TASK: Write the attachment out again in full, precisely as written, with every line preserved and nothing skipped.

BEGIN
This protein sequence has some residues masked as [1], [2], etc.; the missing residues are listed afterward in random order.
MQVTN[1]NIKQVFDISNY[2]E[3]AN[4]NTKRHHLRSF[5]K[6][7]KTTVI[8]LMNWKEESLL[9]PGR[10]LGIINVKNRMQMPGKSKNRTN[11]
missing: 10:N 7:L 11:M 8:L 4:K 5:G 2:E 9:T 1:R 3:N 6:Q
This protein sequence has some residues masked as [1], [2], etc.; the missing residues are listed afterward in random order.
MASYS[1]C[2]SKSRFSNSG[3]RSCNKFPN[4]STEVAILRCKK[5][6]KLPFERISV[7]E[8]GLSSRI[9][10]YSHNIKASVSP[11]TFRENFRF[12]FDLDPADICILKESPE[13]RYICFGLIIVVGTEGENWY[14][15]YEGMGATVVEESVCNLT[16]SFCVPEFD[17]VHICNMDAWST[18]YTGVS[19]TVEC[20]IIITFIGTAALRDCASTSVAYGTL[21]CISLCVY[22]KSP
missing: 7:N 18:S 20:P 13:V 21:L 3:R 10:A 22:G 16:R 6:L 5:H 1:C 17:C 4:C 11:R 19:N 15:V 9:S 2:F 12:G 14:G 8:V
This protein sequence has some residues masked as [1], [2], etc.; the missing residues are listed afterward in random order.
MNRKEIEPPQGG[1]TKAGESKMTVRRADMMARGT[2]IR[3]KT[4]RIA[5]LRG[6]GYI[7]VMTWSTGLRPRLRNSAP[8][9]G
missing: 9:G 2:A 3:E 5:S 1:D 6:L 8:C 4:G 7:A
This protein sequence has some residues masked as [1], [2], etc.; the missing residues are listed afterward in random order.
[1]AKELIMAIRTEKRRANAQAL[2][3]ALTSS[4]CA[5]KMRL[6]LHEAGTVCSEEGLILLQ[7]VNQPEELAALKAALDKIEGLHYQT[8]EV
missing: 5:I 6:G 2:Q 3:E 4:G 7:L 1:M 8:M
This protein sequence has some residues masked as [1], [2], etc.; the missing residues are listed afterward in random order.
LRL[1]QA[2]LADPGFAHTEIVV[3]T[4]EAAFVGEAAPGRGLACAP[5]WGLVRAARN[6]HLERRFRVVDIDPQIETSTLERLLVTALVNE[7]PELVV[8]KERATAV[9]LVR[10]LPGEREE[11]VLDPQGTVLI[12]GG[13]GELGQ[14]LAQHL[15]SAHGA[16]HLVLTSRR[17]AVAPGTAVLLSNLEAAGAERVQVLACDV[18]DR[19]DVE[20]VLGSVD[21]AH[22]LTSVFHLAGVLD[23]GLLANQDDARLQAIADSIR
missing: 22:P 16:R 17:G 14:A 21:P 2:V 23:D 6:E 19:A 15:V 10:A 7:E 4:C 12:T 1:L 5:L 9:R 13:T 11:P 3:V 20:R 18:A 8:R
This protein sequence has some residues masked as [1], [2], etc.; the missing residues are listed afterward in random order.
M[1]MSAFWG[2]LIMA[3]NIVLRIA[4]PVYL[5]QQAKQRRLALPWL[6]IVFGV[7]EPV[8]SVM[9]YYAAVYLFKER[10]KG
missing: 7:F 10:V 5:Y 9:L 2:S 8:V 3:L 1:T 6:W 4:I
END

This protein sequence has some residues masked as [1], [2], etc.; the missing residues are listed afterward in random order.
MQVTN[1]NIKQVFDISNY[2]E[3]AN[4]NTKRHHLRSF[5]K[6][7]KTTVI[8]LMNWKEESLL[9]PGR[10]LGIINVKNRMQMPGKSKNRTN[11]
missing: 10:N 7:L 11:M 8:L 4:K 5:G 2:E 9:T 1:R 3:N 6:Q
This protein sequence has some residues masked as [1], [2], etc.; the missing residues are listed afterward in random order.
MASYS[1]C[2]SKSRFSNSG[3]RSCNKFPN[4]STEVAILRCKK[5][6]KLPFERISV[7]E[8]GLSSRI[9][10]YSHNIKASVSP[11]TFRENFRF[12]FDLDPADICILKESPE[13]RYICFGLIIVVGTEGENWY[14][15]YEGMGATVVEESVCNLT[16]SFCVPEFD[17]VHICNMDAWST[18]YTGVS[19]TVEC[20]IIITFIGTAALRDCASTSVAYGTL[21]CISLCVY[22]KSP
missing: 7:N 18:S 20:P 13:V 21:L 3:R 10:A 22:G 16:R 6:L 5:H 1:C 17:C 4:C 11:R 19:N 15:V 9:S 2:F 12:G 14:G 8:V
This protein sequence has some residues masked as [1], [2], etc.; the missing residues are listed afterward in random order.
MNRKEIEPPQGG[1]TKAGESKMTVRRADMMARGT[2]IR[3]KT[4]RIA[5]LRG[6]GYI[7]VMTWSTGLRPRLRNSAP[8][9]G
missing: 9:G 2:A 3:E 5:S 1:D 6:L 8:C 4:G 7:A
This protein sequence has some residues masked as [1], [2], etc.; the missing residues are listed afterward in random order.
[1]AKELIMAIRTEKRRANAQAL[2][3]ALTSS[4]CA[5]KMRL[6]LHEAGTVCSEEGLILLQ[7]VNQPEELAALKAALDKIEGLHYQT[8]EV
missing: 5:I 6:G 2:Q 3:E 4:G 7:L 1:M 8:M
This protein sequence has some residues masked as [1], [2], etc.; the missing residues are listed afterward in random order.
LRL[1]QA[2]LADPGFAHTEIVV[3]T[4]EAAFVGEAAPGRGLACAP[5]WGLVRAARN[6]HLERRFRVVDIDPQIETSTLERLLVTALVNE[7]PELVV[8]KERATAV[9]LVR[10]LPGEREE[11]VLDPQGTVLI[12]GG[13]GELGQ[14]LAQHL[15]SAHGA[16]HLVLTSRR[17]AVAPGTAVLLSNLEAAGAERVQVLACDV[18]DR[19]DVE[20]VLGSVD[21]AH[22]LTSVFHLAGVLD[23]GLLANQDDARLQAIADSIR
missing: 22:P 16:R 17:G 14:A 21:P 2:V 23:D 6:E 19:A 15:V 10:A 7:E 4:C 12:T 1:L 5:L 9:R 13:T 11:P 3:V 20:R 18:A 8:R
This protein sequence has some residues masked as [1], [2], etc.; the missing residues are listed afterward in random order.
M[1]MSAFWG[2]LIMA[3]NIVLRIA[4]PVYL[5]QQAKQRRLALPWL[6]IVFGV[7]EPV[8]SVM[9]YYAAVYLFKER[10]KG
missing: 7:F 10:V 5:Y 9:L 2:S 8:V 3:L 1:T 6:W 4:I